PH: It’s typically a quarterly redemption cycle, which, as far as I know, is similar to the offerings of other managers. Because you’ve got the alternatives you need that sort of timeframe. You’ve got US high- yield in there, so if you need to do any quick cash-raising, that’s the place to do it because it’s easy and cheap to execute.

Have you seen demand for multi-strategy products change, and do you see it becoming more popular or less popular?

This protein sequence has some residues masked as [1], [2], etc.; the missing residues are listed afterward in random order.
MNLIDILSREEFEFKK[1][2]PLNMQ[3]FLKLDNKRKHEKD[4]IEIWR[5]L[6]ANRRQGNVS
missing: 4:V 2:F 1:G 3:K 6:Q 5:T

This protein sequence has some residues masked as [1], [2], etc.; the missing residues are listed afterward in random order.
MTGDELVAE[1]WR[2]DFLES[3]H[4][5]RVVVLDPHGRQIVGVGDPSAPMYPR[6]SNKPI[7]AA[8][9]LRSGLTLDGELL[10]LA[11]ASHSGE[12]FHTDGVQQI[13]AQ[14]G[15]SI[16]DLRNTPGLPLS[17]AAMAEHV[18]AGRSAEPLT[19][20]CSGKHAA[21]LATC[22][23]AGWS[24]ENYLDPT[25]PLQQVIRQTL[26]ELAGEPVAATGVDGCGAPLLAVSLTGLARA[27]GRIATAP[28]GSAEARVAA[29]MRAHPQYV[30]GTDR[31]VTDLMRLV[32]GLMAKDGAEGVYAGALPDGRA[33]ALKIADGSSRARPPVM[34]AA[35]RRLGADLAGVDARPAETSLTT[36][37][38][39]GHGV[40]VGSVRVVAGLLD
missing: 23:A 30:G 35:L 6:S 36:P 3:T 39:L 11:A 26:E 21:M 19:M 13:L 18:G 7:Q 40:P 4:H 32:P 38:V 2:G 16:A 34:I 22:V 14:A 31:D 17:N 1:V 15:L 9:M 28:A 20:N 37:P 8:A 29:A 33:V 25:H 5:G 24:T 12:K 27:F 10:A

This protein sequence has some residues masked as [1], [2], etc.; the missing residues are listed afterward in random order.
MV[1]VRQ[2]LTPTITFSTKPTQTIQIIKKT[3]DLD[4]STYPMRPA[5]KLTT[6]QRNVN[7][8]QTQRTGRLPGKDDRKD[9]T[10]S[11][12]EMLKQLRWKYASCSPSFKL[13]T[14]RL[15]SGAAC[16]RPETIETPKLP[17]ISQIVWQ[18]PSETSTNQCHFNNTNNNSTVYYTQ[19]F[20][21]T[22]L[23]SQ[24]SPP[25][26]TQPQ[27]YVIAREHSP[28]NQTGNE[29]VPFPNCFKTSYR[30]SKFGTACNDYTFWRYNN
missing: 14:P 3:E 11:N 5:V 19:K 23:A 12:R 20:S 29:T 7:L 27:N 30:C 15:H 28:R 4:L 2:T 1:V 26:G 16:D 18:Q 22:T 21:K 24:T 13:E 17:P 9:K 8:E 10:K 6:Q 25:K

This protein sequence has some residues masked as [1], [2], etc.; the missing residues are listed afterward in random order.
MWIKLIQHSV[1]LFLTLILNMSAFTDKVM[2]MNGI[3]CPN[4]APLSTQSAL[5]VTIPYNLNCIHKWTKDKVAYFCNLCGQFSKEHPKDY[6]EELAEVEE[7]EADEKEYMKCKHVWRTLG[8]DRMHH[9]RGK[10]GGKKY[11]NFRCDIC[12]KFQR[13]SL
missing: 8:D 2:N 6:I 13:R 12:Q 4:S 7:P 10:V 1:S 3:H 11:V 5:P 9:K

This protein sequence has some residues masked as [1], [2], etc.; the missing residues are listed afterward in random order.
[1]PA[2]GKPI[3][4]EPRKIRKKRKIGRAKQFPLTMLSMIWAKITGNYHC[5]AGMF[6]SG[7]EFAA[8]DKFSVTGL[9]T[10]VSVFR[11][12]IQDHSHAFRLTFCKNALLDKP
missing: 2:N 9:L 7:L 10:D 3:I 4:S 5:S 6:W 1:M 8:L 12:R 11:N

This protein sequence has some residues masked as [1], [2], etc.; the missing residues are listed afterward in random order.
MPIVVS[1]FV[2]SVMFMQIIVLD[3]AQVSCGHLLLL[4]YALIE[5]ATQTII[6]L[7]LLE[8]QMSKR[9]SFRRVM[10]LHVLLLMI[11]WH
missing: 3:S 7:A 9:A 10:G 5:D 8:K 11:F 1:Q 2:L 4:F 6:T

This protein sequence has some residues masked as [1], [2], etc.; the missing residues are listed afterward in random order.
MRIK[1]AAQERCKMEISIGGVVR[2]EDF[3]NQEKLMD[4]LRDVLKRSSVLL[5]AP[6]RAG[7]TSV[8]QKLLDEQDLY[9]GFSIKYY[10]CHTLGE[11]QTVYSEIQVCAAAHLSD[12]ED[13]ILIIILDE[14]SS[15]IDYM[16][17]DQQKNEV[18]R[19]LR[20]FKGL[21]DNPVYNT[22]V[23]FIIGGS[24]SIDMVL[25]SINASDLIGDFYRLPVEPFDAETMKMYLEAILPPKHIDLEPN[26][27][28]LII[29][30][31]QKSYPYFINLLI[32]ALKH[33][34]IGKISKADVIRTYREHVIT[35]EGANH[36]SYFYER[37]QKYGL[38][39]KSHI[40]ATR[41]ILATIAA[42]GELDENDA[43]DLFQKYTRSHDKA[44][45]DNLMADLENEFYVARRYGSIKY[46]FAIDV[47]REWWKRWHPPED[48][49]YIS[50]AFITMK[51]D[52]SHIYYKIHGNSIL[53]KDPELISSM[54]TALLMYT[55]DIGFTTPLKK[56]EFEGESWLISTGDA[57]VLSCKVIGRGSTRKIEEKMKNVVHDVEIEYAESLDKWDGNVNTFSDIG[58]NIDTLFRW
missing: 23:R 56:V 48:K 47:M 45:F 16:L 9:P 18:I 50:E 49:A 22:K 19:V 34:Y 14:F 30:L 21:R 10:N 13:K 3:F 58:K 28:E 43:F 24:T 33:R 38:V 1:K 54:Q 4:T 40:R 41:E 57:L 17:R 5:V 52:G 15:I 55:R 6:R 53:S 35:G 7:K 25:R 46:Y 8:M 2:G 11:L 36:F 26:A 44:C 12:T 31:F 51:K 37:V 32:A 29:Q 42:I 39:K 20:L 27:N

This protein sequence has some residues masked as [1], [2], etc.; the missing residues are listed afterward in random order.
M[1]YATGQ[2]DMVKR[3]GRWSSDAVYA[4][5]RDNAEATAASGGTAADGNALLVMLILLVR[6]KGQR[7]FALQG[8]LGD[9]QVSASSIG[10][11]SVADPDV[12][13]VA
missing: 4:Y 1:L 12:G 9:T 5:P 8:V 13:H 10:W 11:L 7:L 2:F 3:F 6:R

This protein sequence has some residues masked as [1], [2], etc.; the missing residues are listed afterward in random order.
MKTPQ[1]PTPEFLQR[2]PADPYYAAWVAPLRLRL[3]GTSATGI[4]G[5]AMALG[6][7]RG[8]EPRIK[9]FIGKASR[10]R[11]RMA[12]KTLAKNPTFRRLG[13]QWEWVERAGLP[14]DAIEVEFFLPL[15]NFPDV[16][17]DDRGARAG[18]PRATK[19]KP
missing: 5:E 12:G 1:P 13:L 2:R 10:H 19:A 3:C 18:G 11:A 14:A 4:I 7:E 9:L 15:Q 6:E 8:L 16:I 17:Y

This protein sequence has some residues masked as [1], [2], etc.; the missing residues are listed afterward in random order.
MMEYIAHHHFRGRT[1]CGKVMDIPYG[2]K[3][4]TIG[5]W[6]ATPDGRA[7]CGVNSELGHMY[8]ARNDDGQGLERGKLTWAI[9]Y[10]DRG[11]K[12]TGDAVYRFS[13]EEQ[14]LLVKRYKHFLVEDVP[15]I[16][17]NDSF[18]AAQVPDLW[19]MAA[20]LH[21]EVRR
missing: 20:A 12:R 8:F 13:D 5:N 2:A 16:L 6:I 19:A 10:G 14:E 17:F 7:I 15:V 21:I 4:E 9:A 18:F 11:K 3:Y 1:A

Multi-strategy is experiencing a big increase in popularity for a number of reasons: first, investors are increasingly looking for investment solutions and outcomes, versus benchmark-driven products; second, multi-strategy allows them to get access to more asset classes with fewer managers, which offers numerous efficiencies and benefits; and third, in a world where investors are increasingly thoughtful about where and why they pay for active management, multi-strategy is a compel- ling case for the value-added associated with active management. Passive investing products have seen significant growth to access beta; this is the other side of the equation, growth to access alpha.